with the coordination and management of critical internet resources. It also
seeks to improve the multi-stakeholder involvement in its own processes.
The US on the other hand expressed the wish to keep Resolution 102 unchanged
on the ground that it was sufficiently broad and relevant and to keep it
separate from Resolution 133, which should be updated to reflect the outcome of
WSIS. Australia would prefer no change or only minimal changes to Resolution
102, particularly as the IGF and the process of enhanced cooperation was only in
its infancy. For Saudi Arabia, a lot has happened since Tunis and internet is
one of the most important issues. ITU has dealt with internet issues for years
and should continue to do so in the future. The Saudi delegation therefore
expressed support for the European proposals.
After a protracted exchange on how to proceed, it was decided that Europe
would produce a document indicating which parts of its revised Resolution 102
comes from Resolution 133 and that a working group would be set up under the
chairmanship of Norway to prepare a report, along with a draft resolution by
Wednesday, 15 November.
Committee 6 began its deliberations with the item on Results-based Management
(RBM) based on a document presented by Bruce Gracie in his capacity as Chairman
of the Council Group on Financial Regulations. The document deals with the
annual review of income and expenditure and indicates that efforts are under way
to improve the financial stability and transparency of the budgetary process.
This has been linked to the need for annual as opposed to biennial budgets.
There remains a concern on the impact of income variations on the financial
stability of ITU. The following points have been noted by the Council:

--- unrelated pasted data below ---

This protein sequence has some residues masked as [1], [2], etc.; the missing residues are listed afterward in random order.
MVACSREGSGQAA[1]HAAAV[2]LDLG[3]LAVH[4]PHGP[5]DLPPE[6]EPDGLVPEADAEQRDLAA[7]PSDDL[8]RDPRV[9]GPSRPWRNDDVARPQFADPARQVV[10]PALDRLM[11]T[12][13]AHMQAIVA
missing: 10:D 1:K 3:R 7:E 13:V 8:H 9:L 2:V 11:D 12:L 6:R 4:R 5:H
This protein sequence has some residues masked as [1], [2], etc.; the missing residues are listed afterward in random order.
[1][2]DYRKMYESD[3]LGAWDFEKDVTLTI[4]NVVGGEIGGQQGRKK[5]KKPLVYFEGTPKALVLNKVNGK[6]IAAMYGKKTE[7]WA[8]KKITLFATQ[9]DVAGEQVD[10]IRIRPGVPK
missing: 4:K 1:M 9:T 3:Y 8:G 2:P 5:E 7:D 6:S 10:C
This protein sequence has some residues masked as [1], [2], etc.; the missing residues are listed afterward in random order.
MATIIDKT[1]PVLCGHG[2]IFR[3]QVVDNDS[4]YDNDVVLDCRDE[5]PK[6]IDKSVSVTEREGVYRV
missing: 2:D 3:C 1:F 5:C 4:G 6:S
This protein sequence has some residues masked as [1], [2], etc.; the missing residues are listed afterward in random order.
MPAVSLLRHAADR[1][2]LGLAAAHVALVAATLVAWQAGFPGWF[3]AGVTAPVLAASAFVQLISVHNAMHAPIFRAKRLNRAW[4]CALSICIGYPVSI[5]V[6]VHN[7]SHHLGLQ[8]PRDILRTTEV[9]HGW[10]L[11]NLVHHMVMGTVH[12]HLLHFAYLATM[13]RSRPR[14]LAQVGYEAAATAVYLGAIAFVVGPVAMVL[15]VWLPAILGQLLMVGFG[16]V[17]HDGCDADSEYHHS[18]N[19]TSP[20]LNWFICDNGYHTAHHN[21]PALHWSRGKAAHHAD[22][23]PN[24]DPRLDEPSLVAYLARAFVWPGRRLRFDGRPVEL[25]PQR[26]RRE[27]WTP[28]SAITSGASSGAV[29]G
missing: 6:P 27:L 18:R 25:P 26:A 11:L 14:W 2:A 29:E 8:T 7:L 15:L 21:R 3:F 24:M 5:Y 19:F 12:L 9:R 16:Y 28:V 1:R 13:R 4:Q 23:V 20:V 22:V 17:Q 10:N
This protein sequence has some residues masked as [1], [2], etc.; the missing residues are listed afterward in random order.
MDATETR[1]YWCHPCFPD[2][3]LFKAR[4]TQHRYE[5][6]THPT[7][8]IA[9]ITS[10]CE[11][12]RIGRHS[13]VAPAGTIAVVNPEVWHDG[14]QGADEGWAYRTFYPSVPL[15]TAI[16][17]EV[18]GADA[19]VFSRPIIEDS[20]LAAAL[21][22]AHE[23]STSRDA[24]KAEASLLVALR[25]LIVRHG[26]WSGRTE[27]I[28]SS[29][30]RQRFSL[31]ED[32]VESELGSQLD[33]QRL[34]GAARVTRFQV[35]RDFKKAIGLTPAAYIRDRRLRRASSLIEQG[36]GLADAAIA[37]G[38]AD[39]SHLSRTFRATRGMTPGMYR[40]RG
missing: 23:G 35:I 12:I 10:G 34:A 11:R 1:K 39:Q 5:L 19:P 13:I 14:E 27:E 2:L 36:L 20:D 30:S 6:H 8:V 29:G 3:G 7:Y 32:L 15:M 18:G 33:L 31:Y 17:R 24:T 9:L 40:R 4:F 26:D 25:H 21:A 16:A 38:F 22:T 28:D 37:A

ITU already provides the Council with details of
income and expenditure on a quarterly basis
One of the features of the new International
Public Sector Accounting Standards is the preparation of annual audited
Authority already exists for the Council not only
to review, but also to adjust figures associated with income and expenditure
on an annual basis
However, strengthening of the mechanism to adjust figures is required, he
Then, taking the floor on behalf of the Americas, Mr Gracie continued as the
delegate of Canada to present Document 15/34 on the implementation of RBM. He
said it was the next logical step after Results-based Budgeting (RBB), intended
"to improve the effectiveness, efficiency and the economy of the management and
administration of the Union". The delegate noted that considerable progress had
been made in this regard. He added that in the interest of improving management
throughout the UN system, the Joint Inspection Unit had issued a series of
reports on RBM in 2004. Three distinct processes were identified:
Planning, programming budgeting, monitoring and
Delegation of authority and accountability
Staff performance, management and contracts
The Inter-American proposal recommended that in order to progress on